A Thousand Words

February 6, 2012
After comprehending the harsh revelation of truth at the age of eight, the tooth fairy and Santa Claus were banished to the Land of Unreality and I began to question the world around me. “Why” was the most used word in my eight year old lexicon; even used more often than “how” and the beloved remark, “so.” At first, I only questioned the present but as I became older, I questioned previous traditions and knowledge that I had acquired.

A picture is worth a thousand words. A picture was worth a thousand words. As I scroll through my Facebook “news” feed, I realize that none of the pictures taken by my peers are even worth eight words. Thousands of photos congest my computer monitor in a matter of minutes. A girl takes a picture of herself with her body askew and a smile revealing only sixteen of her teeth. Exhibitionist. Narcissist. A boy takes a photo of a party that he went to with his friends: a hazy conglomeration of laser lights and four red-eyed faces. Maladroit. Conceited. These pictures are worth approximately two words each, however, social networking websites do not truly reflect the ideals of the real world. The internet, for some, is an alternate life. Since the internet is not real, people create an “ideal” life because they can delete their mistakes in only a few seconds. To create this ideal life, people must be selfish and their behavior is therefore justified when using the internet, the Land of Unreality.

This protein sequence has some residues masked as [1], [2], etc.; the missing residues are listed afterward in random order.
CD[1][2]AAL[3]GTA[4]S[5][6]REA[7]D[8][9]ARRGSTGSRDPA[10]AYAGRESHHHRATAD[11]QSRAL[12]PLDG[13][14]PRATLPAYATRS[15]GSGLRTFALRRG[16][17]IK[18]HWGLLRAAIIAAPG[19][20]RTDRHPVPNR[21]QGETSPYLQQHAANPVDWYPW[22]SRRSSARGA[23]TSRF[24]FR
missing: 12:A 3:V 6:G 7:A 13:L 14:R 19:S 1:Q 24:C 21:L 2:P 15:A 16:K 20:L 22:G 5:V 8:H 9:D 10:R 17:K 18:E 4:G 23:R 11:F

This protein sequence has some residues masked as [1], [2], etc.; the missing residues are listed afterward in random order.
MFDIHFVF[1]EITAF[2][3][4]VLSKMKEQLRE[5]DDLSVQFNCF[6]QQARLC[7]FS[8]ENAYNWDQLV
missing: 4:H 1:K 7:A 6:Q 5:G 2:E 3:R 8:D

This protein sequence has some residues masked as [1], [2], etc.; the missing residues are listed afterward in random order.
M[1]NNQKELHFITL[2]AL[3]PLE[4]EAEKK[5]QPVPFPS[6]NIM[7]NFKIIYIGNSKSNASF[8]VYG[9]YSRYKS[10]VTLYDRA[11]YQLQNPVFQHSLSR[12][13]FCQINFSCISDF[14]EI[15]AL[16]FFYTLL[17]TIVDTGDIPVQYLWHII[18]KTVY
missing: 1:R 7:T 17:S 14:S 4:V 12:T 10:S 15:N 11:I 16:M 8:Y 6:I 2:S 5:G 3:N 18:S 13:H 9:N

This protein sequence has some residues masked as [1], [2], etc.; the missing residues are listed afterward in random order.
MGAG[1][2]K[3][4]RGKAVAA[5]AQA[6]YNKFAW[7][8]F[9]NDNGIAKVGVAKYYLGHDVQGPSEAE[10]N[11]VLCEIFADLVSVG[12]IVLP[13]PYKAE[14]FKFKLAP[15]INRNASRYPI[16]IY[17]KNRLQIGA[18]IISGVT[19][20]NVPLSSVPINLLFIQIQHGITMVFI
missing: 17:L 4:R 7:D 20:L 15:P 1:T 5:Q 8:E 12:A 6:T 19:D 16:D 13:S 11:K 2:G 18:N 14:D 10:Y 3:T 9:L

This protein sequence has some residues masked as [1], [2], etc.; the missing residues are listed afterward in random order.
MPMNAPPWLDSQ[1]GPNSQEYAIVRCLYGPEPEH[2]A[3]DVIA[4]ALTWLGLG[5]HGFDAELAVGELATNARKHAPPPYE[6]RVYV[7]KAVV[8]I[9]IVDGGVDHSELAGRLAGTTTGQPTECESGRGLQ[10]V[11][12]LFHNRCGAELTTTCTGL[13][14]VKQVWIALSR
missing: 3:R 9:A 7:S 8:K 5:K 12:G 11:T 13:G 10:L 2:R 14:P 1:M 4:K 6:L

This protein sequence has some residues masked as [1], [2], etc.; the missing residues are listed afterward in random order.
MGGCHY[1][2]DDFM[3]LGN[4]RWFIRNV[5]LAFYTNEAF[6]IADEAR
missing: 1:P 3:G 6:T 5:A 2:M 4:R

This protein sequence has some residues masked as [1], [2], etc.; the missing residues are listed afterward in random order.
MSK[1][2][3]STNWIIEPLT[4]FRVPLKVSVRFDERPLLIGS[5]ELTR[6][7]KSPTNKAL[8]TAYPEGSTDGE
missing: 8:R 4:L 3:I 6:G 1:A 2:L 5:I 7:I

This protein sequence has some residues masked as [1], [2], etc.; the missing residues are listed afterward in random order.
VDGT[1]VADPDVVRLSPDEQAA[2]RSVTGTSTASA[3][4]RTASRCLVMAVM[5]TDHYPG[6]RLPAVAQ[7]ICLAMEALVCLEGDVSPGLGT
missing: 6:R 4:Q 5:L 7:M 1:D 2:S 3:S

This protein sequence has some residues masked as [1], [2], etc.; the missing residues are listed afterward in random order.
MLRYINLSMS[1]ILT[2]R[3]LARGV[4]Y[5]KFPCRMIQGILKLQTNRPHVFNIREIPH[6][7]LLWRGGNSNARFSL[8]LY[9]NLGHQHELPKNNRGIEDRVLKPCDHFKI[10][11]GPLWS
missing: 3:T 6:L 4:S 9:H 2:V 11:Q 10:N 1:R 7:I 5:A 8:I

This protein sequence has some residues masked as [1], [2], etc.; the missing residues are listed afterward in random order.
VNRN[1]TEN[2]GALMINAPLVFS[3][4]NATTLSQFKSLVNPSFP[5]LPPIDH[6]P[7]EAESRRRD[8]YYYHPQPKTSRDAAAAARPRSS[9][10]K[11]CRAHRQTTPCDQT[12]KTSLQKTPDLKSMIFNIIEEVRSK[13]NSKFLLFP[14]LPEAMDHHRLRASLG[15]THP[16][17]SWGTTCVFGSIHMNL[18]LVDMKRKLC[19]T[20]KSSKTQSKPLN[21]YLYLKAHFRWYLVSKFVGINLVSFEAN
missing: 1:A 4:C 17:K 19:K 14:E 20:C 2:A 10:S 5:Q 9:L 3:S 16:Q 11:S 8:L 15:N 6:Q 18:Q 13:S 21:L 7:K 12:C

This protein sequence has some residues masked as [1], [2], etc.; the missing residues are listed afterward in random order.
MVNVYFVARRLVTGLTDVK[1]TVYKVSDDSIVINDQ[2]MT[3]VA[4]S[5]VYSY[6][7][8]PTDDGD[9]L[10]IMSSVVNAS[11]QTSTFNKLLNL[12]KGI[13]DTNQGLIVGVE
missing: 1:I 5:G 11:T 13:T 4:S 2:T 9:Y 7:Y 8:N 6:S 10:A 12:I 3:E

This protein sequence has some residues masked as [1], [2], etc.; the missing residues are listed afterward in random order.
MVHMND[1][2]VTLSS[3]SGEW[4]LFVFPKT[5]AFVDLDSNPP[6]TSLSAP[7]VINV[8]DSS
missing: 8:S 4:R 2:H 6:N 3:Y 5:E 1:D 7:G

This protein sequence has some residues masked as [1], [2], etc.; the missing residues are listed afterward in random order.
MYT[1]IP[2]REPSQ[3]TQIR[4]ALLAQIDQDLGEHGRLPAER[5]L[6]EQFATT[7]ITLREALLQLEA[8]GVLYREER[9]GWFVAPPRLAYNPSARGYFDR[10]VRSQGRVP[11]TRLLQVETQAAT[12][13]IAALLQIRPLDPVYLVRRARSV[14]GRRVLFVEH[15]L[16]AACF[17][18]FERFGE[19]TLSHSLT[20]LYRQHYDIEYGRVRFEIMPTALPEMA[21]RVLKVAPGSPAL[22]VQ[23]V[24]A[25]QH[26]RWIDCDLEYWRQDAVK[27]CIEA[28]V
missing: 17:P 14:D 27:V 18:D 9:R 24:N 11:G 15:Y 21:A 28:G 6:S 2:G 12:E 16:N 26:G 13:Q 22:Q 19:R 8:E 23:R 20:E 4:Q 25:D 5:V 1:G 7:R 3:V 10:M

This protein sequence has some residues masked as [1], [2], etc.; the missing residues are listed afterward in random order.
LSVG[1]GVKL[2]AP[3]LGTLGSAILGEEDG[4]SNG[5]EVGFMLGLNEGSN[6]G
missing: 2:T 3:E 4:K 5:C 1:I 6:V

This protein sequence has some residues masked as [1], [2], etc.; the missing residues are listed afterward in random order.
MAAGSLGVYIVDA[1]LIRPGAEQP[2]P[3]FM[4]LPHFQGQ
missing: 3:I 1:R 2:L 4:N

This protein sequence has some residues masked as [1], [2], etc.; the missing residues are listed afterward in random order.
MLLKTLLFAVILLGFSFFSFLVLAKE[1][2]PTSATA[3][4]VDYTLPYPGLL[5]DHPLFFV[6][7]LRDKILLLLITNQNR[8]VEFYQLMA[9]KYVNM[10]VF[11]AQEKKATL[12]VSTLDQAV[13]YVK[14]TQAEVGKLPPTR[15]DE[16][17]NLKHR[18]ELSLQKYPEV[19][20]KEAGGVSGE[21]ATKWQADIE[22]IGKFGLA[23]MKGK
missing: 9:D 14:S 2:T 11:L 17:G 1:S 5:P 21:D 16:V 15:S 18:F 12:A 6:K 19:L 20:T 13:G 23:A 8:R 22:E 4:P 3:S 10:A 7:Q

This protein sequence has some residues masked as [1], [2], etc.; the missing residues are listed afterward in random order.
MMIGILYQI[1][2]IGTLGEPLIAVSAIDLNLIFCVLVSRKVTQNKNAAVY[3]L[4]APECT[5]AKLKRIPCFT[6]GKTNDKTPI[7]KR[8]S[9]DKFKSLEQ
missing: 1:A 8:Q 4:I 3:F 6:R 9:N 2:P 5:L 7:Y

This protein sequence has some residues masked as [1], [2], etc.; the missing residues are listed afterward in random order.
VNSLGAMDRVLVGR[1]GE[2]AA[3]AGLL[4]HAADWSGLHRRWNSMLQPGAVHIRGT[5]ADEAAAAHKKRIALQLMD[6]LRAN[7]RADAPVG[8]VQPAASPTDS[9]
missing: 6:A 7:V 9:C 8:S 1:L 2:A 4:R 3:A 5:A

Do pictures worth more than two words exist? Many do, though most in modern times do not. Established artists possess the ability to evoke emotions and stories through pictures. Dorothea Lange’s “Migrant Mother” is worth hundreds of words. Rugged. Disheveled. Poverty. Depression. Distress. Hope. The list continues. Da Vinci’s “Mona Lisa” is worth hundreds of words as well, perhaps because it has been debated for hundreds of years. Man. Woman. Mysterious. Sinister. Smile. Content. Unease. Haunting. What pictures could possibly be worth more than the historic works of the most prominent artists of human kind? The pictures of your history. The pictures of your ancestors. The pictures of your family. The pictures of you as an eight year old and the pictures of you as your present day self. These pictures will most likely not become historical artifacts revered in museums and will fade from the photo paper and eventually from society. These 5 by 7 inch memories are worth a million words each to me, not a thousand.

Ultimately, according to my empirical calculations, the average picture is not equal to a thousand words, but 333,367.33 words (2+100+1,000,000/3=333,367.33). My data is obviously skewed due to my admiration for my personal history. Whoever coined the phrase “a picture is worth a thousand words” must not have made accurate measurements or did not value personal pictures as much as I do. However, the creator of this phrase did understand one rule that applies to all pictures. Every picture (good, bad, famous, or unfamiliar) does elicit some kind of story. We only consider pictures relevant to our life to have a value of more than a thousand words each.





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